In the political center of Herzegovina, the Old Bridge (Stari Most), destroyed by Bosnian-Croat forces in 1993, is now rebuilt and stands out. The city - which is straight out of The Lord of the Rings - is a UNESCO World Heritage Site and the notes of the Open City Mostar music festival can be heard everywhere.
In the surroundings of Mostar, there are several places to visit. The first is the Blagaj Dervish House, perched on a rock at the source of the Buna River.
Then there are the Kravice waterfalls, which form a natural pool. To escape the crowd of tourists coming from neighbouring Croatia, all we have to do is walk along the Trebižat River and reach the small Mala Kravica waterfall.
While Međugorje is completely unremarkable, Tito’s Bunker near Konjic is the opposite. Built in the Seventies to host the President of the Federation, his family and the political and military establishment in the event of a nuclear attack, it is now used as a museum and home to contemporary art installations.
To reach Montenegro, we choose to cross into Southern Bosnia to the border crossing near Foča. On the road, we find one of the most majestic spomenik (monuments in memory of the Yugoslav partisans during the liberation war from Nazi-fascism) in the Balkans: the Sutjeska spomenik.
We have to admit that the crossing border between Bosnia and Montenegro is for strong hearts, because of the semi-gravel road and the one-way wooden suspension bridge over the Drina River. The experience and the panoramic views are worth the price of this choice.
The Durmitor National Park is a paradise for hikers, starting from the village of Žabljak on its slopes. Our eyes are full of wonder of the Black Lake: the high peaks are reflected on the crystal-clear water and are covered by green fir forests.
It is also worth exploring the barren highland, dotted with 18 glacial lakes (also known as ‘the eyes of Durmitor’). Here we find two ancient medieval necropolises, the stećci: these are formerly decorated tombs, representing a cultural and historical heritage common to Montenegro, Bosnia, Serbia and Croatia.
The culinary specialities made of corn, cheese, milk and potatoes - kačamak and cicvara - are remarkable. They can be accompanied by Nikšićko Pivo or by the strong local rakija.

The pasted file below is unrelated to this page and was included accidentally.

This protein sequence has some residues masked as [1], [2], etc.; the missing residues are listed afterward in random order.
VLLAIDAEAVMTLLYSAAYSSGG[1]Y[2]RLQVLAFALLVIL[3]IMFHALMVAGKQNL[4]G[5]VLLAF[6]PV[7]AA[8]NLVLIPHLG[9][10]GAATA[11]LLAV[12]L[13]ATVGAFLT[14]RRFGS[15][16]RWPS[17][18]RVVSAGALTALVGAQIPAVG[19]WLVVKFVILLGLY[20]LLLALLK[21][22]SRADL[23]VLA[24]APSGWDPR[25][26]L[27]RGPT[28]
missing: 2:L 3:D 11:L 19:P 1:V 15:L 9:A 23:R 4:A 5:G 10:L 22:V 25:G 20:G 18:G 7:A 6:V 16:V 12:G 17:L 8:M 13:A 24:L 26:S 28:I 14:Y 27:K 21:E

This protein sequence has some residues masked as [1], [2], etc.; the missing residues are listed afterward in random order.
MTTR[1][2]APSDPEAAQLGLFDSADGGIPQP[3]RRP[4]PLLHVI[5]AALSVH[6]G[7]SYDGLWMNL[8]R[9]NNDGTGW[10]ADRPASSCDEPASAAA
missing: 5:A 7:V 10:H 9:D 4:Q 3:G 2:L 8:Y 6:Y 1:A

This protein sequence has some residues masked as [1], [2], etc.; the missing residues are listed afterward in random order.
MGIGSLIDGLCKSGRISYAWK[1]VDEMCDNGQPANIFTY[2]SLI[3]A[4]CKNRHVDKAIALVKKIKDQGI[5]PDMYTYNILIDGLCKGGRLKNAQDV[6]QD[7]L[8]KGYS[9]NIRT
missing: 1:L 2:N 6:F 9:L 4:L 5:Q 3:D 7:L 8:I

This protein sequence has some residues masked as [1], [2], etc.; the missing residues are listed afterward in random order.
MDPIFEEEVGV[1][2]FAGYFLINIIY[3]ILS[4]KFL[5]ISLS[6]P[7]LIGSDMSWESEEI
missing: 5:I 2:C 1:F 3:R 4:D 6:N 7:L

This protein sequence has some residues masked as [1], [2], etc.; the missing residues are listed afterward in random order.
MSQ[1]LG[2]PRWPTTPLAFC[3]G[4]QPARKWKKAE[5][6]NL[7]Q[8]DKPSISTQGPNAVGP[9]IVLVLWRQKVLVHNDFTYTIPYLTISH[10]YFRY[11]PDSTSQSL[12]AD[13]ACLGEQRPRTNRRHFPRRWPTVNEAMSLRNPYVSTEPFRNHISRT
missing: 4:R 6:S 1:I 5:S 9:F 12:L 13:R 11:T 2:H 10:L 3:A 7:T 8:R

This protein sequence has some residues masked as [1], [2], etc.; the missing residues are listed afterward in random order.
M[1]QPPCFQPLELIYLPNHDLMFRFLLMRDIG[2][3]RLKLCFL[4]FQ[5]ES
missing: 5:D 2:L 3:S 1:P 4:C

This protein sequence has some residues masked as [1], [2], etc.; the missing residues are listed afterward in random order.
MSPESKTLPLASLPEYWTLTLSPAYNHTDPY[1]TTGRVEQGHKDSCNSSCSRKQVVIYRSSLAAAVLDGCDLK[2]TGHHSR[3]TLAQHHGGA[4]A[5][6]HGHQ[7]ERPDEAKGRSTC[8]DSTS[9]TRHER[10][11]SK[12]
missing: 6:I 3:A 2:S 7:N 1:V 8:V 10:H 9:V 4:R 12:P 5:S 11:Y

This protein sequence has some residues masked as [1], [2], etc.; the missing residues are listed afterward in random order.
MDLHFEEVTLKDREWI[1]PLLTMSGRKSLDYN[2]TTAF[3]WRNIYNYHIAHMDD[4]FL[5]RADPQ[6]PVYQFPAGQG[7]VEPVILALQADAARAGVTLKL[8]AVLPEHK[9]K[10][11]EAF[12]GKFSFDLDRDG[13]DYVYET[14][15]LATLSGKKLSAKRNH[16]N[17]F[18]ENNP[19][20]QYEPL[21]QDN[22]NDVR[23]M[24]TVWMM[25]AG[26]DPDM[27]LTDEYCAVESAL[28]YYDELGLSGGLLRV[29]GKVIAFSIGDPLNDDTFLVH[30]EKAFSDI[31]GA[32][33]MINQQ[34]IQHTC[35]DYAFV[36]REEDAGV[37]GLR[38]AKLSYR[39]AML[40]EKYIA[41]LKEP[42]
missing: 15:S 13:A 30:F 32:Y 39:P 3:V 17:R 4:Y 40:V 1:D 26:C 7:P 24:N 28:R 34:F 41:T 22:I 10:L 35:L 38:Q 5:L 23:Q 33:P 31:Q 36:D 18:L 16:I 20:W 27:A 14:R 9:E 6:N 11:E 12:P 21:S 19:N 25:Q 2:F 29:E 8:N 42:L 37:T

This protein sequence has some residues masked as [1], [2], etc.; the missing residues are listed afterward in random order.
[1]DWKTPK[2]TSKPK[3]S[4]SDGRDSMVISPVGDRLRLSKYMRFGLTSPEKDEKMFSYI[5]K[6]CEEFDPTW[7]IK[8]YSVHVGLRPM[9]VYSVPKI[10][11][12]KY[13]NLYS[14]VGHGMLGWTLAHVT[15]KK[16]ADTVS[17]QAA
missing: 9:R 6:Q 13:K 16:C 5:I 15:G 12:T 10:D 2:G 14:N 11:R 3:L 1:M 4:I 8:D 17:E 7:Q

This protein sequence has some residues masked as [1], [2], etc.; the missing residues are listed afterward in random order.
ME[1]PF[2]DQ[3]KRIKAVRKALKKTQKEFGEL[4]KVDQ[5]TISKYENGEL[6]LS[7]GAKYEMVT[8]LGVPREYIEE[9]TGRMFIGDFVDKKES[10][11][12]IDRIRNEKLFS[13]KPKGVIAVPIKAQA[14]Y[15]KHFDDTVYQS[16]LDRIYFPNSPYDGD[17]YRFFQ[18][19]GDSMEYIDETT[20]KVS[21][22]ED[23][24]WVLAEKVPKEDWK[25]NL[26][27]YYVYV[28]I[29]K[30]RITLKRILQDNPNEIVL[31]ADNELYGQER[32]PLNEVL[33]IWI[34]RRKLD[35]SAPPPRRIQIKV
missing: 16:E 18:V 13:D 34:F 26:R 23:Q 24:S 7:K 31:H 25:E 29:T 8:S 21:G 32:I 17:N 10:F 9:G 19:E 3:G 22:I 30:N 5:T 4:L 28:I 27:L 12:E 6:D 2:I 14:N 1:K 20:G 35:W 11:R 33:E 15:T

From the Dinaric Alps to the Adriatic Sea takes only a couple of hours. This is how we can reach the Bay of Kotor, surrounded by mountains overhanging the sea.
We cannot miss the villages of Perast and Kotor, which used to be Republic of Venice possessions until 1797. They still show the ancient Venetian architectural layout, as well the historical palaces and walls (as Giovanni Vale explained to us in his travel guide Extinguished Countries).
An exploration of the bay by boat is recommended. And by night, also the tasting of the thousands of varieties of fish, to be accompanied by Krstač white wine: octopus carpaccio, cuttlefish ink risotto, squid stuffed with scampi and pašteta (a traditional Venetian fish pâté).
A worthy note end is a concert of KotorArt, the international music festival founded in 2002 and one of the most important in Montenegro.
Pit stop. Sittin’ at the BarBalkans
We have reached the end of this piece of road.
After all the tips along the way, our bar, the BarBalkans, meets one of the most impressive wine cellars in Europe: Šipčanik Bunker of Plantaže Winery, one of the largest all over the continent.
The wine cellar is a 356-meter-long old bunker, secretly built under a mountain at an average depth of more than 30 meters. It extends over 7 thousand square meters, 8 kilometers from the Montenegrin capital Podgorica.
In Yugoslav times, it could host up to 25 military jets. Partially destroyed by NATO bombing in 1999, it was abandoned for years. It was renovated in 2007 and, since then, it has become the place where two million liters of wine are aged in oak barrels.
Tours of the bunker/cellar and wine tastings can be booked daily. The speciality is Vranac, made from the indigenous grape variety of this region of the Western Balkans.
Young Vranac wines have a bright colour, almost purple, and a red berry aroma, with a tannic structure. After one year of ageing, the colour develops into an intense dark ruby and the bouquet into a more complex aroma, with hints of cinnamon, flowers and black fruits.
The experience of a wine tasting in an old Yugoslavian bunker really has no equal!
Let’s continue the BarBalkans journey. We will meet again in two weeks, for the 2nd stop.